01/07/13 1:30pm
Today’s lesson: coxcomb and balls.

Today’s lesson: coxcomb and balls.

“You don’t want to know what I ate for lunch,” I said to her with barely contained glee. “You really, really don’t.” “That’s right, I don’t,” she said. “So stop trying to tell me.”

I’d come from lunch at M. Wells Dinette, the quirky Long Island City eatery helmed by Canadian farm boy Hugue Dufour whom she is fond of calling my boyfriend. Truth be told I have a total crush on Dufour and his extreme nose-to-tail comfort food. And there was plenty of it on the menu that afternoon. “What’s coxcomb and balls,” my buddy asked about a $21 main. “It’s cock’s comb and duck balls,” the waiter said offering no further details. “Meatballs?,” I queried.” “Nope, testicles.,” he deadpanned. “I’ve never seen one come out yet,” the waiter said encouraging us to order it. I excused myself to wash my hands leaving my buddy the biologist to consider the menu.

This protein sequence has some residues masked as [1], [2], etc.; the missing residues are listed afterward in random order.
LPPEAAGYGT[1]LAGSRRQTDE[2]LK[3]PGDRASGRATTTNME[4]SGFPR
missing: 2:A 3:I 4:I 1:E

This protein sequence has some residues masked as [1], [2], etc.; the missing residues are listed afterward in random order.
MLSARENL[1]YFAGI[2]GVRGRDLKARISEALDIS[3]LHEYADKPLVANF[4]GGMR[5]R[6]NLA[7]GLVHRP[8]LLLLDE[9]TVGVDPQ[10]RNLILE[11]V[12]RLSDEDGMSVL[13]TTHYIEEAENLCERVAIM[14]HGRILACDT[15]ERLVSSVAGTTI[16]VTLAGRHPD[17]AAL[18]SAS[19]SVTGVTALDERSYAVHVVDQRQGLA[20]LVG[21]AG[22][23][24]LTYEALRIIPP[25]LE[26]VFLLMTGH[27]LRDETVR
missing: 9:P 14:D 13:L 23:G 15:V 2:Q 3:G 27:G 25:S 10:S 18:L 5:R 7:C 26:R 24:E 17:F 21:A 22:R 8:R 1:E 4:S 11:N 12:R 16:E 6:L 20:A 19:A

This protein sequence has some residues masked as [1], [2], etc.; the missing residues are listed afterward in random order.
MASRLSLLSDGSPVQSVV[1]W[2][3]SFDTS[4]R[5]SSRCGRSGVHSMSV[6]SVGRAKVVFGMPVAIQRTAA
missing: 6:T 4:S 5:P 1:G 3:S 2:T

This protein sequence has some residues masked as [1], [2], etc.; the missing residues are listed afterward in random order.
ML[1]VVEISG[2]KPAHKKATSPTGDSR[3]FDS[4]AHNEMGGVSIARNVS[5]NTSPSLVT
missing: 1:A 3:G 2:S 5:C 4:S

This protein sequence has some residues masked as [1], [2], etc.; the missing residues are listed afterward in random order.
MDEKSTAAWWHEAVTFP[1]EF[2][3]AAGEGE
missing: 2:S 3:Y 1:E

“What’s up with the cock’s comb and balls?” I asked one of the line cooks who was leaving the WC. “Oh you should get it, it’s in a veal stock with mushrooms, and beans under a gigantic dome of puff pastry,” she enthused.

And so we did but first an appetizer of pork tongue. It was decided that the rather phallic sounding main would work best as a midcourse in our offal bonanza. The tongue was followed by veal brain grenoblaise ($13), creamy clouds of cerebellum graced with a lemony sauce, along with a hefty slice of Dufour’s kitchen sink meat pie ($15).